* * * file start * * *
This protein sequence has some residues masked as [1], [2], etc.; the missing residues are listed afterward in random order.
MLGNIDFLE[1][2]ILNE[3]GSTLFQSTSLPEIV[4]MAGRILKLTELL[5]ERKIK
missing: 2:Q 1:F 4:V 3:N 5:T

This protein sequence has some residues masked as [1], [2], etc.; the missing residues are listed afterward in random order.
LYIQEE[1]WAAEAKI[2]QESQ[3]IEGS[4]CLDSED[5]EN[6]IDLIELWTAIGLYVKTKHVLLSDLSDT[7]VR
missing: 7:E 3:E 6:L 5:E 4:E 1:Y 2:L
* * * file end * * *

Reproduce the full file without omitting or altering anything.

This protein sequence has some residues masked as [1], [2], etc.; the missing residues are listed afterward in random order.
MLGNIDFLE[1][2]ILNE[3]GSTLFQSTSLPEIV[4]MAGRILKLTELL[5]ERKIK
missing: 2:Q 1:F 4:V 3:N 5:T

This protein sequence has some residues masked as [1], [2], etc.; the missing residues are listed afterward in random order.
LYIQEE[1]WAAEAKI[2]QESQ[3]IEGS[4]CLDSED[5]EN[6]IDLIELWTAIGLYVKTKHVLLSDLSDT[7]VR
missing: 7:E 3:E 6:L 5:E 4:E 1:Y 2:L